What does an Adoptee think about adoption?
Adoptees should have every opportunity to learn about adoption. This sounds simple and obvious, right? But you might be surprised to learn what Adoptees know — and don’t know — about adoption. So, I’d like to give you a glimpse into some of the many questions young Adoptees have asked me.
During camp, I asked one group of Adoptees if there were any adoption-related questions I could answer for them. They wrote their questions down on plain, white-ruled index cards — imagine cross-outs, doodles, and misspellings. Oh, and lots of hearts drawn on the backs of the cards. Though this was one specific group, these questions represent the same types of questions we see over and over again across the country. Although there are many different questions that could be asked on different topics, I will focus on the three major areas that bring about the most questions.
1) The Process. Adoptees are interested to learn about how the adoption process works. Some questions can be answered easily and others are more involved. These questions often concern how Adoptees came into care and what happened to them. I refer to this as the Adoptee “filling in the blanks.” They wonder what exactly happened to them during a period of time when their adoptive family most likely wasn’t present.
- “Why are so many children abandoned around the world?”
- “Why do people adopt?”
- “What does it take to adopt?”
- “How does the process of adoption work?”
2) Statistics. Yes, its true, teenage Adoptees ask me for statistics! Why do they want to know this? My best guess is that they’d like to know the relative impact of people like them. Are we rare? Are there others out there like me? Where are other Adoptees?
- “I would like to learn about some adoption statistics. Like how many children globally are adopted each day? Or how many children are given up each day?”
- “Approximately how many kids are adopted in the U.S. that were born in countries other than the U.S.?”
- “How many kids are adopted each year worldwide?”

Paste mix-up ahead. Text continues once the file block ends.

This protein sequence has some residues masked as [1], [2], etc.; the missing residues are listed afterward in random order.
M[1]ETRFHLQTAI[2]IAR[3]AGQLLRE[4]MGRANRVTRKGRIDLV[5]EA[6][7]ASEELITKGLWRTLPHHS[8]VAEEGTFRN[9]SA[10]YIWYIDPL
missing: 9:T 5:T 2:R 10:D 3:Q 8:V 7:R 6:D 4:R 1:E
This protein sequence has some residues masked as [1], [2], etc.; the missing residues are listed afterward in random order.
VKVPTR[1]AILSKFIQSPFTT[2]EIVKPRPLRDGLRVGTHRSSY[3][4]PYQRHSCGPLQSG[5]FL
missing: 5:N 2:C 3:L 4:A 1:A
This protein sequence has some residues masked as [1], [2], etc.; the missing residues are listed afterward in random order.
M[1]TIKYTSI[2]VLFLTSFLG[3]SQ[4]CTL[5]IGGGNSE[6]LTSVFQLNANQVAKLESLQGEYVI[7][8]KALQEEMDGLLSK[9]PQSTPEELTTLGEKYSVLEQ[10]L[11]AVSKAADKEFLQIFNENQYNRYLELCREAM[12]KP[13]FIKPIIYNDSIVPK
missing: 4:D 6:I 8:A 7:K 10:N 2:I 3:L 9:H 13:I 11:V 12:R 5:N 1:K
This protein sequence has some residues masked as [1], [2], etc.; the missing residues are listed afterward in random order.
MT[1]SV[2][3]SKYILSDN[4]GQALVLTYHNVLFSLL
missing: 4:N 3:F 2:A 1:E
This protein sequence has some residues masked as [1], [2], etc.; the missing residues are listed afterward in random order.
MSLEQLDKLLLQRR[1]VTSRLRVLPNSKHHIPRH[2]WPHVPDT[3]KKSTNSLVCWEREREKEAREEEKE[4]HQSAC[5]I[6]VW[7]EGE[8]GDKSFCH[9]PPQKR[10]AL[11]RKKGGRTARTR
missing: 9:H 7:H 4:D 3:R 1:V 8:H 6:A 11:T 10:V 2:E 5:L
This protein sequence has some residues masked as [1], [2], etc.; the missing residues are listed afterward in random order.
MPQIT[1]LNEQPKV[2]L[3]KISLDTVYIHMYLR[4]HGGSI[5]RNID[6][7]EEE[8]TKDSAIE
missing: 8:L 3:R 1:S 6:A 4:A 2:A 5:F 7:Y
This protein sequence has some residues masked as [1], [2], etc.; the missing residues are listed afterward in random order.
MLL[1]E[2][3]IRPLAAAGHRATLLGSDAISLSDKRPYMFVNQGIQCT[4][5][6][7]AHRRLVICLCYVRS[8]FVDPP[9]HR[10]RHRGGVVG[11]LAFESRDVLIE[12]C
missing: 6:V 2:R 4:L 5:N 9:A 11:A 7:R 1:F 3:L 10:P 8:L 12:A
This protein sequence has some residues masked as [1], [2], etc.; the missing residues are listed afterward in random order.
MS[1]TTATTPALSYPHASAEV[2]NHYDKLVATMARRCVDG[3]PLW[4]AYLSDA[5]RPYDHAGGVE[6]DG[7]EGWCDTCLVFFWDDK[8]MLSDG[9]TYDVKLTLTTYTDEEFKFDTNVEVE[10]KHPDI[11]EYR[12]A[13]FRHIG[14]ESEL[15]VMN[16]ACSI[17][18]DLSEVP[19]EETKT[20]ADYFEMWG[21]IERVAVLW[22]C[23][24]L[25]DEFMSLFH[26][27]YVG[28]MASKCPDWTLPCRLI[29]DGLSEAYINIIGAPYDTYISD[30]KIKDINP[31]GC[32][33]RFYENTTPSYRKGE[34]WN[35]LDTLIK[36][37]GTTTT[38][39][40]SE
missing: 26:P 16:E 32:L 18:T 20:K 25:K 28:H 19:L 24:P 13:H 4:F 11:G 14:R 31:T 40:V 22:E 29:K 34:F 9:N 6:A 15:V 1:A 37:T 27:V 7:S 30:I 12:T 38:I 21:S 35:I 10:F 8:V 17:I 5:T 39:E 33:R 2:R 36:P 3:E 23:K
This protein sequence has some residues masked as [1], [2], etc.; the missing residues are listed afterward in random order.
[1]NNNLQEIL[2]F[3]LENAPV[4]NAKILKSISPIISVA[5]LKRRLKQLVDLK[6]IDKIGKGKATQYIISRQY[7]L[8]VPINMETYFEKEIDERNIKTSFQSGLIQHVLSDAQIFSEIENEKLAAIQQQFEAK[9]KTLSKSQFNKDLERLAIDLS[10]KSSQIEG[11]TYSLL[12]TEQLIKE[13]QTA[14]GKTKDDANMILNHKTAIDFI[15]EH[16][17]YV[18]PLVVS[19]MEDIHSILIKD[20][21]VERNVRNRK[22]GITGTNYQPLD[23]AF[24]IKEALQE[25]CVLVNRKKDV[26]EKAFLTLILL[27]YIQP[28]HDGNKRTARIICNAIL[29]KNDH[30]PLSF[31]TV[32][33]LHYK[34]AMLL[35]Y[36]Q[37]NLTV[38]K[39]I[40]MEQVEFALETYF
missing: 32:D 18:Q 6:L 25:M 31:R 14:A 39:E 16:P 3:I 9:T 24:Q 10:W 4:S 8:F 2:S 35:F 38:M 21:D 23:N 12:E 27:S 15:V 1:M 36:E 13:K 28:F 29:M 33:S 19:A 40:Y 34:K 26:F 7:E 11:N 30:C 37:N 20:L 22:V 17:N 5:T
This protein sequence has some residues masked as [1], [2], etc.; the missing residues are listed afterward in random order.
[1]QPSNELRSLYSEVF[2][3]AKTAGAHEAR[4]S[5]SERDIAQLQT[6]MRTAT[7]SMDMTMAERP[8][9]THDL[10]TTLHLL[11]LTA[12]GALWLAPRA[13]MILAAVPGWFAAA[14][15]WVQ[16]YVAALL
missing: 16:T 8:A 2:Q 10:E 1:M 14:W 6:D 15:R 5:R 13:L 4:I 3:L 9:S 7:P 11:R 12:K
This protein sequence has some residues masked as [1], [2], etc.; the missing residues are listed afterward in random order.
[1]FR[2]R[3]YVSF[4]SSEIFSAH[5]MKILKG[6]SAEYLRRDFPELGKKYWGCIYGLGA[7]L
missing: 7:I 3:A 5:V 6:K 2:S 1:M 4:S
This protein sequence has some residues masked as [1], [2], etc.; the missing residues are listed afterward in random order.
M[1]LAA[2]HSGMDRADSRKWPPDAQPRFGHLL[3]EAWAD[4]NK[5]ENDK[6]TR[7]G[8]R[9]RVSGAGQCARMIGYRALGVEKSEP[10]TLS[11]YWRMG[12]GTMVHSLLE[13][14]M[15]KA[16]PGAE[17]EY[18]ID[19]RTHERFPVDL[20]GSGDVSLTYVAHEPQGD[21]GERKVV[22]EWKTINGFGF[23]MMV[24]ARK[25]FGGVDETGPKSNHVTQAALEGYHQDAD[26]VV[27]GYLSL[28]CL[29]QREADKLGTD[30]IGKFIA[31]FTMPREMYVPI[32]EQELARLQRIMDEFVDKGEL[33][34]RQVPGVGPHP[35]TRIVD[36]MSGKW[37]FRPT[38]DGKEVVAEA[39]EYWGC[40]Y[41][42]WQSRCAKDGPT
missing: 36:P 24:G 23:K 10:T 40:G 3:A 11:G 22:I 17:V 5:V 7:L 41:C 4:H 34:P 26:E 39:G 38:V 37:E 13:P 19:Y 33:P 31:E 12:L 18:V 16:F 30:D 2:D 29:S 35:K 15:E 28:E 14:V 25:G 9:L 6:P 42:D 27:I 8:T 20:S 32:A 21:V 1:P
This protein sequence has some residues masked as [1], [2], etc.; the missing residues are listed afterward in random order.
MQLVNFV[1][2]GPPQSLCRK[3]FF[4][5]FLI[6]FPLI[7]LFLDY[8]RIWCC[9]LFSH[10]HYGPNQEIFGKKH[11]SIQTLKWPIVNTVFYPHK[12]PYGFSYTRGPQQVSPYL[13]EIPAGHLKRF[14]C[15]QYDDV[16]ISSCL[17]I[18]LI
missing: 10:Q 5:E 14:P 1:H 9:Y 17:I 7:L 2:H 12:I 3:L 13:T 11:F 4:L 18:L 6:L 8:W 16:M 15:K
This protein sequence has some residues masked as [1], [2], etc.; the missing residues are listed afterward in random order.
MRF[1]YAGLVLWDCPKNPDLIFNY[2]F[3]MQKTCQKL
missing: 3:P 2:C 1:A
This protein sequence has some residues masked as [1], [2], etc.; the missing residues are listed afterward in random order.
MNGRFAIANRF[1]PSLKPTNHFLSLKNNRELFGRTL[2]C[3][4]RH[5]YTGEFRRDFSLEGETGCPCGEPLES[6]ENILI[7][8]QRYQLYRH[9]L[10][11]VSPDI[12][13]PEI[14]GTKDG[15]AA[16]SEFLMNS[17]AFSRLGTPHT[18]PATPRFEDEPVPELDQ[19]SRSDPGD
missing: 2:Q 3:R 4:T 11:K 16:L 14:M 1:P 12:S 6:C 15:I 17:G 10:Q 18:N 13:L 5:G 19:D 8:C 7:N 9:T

3) Birth Search. I once had a group of 70 Adoptees in one room who all had questions. Since it was impossible to answer all of them, we sorted their index cards into major groups. The largest pile by far was our “Birth Search” pile. Birth search is such a mysterious and powerful idea for young Adoptees. It’s out of reach because they’re too young, and it’s heralded by the media as the end-all-be-all for the adoption journey. It’s scary, it’s taboo, and it’s something they don’t feel they can talk about with their parents.
- “Why do we have to wait until we’re 18 to start looking for our birth family?”
- “What’s the process for finding your birth parents?”
- “What does a birth search involve and how can you start a birth search.”
- “I am from India & I heard it’s hard to locate you birth parents … is it impossible though?”
Ok, so you might be wondering, “What do I do with this information?” Answer: Make the answers available to your children. You may not be a good source for all the answers, and that’s OK. Your children might feel more comfortable talking with an adoption professional (like at Camp). It’s OK to look to the Adoption Community for support in this area. But do make these answers available to your children. If they want to know (and they will), they should know!
You also might be wondering if your son or daughter is even curious about adoption. You might think that if they haven’t asked you about it directly or in several years, they might not be curious, or think about it, or even want to know. But they do wonder, they do think about it and they do want to know — at least something about adoption. While I’ve met a few young Adoptees who have no interest whatsoever in any part of adoption, the vast majority at least have some question about some component of adoption.
So why haven’t they asked you? Why haven’t they brought it up or expressed interest in the adoption topic like they do with their toys, sports, home life, people, etc? The answer is because they likely don’t have the language to talk about adoption and may not feel comfortable talking directly with you about it. That’s OK. Don’t worry. Again, this is where you can defer to the Adoption Community to help. Do consider, though, that you’re the one who best knows where your child is at in their maturity, and you have the power to tailor their education around that. You also have the power to make the culture of your family one that’s more open and available to discussing adoption. One advantage we have at Holt Adoptee Camp is that we break the Adoptees up into age groups so we can better target our education and activities. You should seek out the same age-appropriateness as well.
Most of all, understand that your support for your child and their adoption education is an amazing opportunity to create a trusting bond with them. Even if the information isn’t coming from you, you’re still showing care and support in this part of their journey.
One of the sentences I hear sometimes from young Adoptees is: “I know a lot of this stuff.”
Hey, that’s exactly what we want to hear.